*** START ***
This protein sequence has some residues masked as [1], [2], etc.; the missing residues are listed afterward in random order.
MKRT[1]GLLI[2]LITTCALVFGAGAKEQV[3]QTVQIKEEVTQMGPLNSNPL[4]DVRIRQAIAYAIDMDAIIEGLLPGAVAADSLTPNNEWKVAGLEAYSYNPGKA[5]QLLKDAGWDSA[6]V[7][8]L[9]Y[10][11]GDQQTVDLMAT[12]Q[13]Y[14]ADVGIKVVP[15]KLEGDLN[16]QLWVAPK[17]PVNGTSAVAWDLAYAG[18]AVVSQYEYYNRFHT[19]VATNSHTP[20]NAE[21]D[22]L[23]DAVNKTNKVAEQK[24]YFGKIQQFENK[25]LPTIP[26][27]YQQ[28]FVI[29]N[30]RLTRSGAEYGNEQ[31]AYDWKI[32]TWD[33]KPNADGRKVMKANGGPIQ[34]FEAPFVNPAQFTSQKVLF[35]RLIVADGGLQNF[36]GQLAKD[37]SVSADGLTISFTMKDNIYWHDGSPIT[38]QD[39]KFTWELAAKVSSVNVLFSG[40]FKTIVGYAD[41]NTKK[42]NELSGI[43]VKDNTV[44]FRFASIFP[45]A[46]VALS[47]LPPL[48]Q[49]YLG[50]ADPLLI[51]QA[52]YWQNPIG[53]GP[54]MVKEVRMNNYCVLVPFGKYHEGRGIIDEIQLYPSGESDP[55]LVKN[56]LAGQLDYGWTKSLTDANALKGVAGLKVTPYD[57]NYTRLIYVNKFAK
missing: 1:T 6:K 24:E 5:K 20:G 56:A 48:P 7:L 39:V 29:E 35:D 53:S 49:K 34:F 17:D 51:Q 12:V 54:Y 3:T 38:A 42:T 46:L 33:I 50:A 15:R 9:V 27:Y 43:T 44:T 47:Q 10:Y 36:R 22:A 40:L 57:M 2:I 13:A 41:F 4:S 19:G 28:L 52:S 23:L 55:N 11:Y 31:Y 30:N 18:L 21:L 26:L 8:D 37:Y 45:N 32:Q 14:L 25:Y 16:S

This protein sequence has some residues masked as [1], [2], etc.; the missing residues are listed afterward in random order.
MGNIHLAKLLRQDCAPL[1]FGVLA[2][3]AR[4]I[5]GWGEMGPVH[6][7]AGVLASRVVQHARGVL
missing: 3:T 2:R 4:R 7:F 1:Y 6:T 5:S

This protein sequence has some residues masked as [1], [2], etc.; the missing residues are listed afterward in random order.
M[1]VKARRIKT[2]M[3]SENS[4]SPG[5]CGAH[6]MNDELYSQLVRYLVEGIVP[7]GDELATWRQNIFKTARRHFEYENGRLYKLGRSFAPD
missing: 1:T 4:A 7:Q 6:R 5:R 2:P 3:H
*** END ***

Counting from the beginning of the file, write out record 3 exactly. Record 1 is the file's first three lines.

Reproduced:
This protein sequence has some residues masked as [1], [2], etc.; the missing residues are listed afterward in random order.
M[1]VKARRIKT[2]M[3]SENS[4]SPG[5]CGAH[6]MNDELYSQLVRYLVEGIVP[7]GDELATWRQNIFKTARRHFEYENGRLYKLGRSFAPD
missing: 1:T 4:A 7:Q 6:R 5:R 2:P 3:H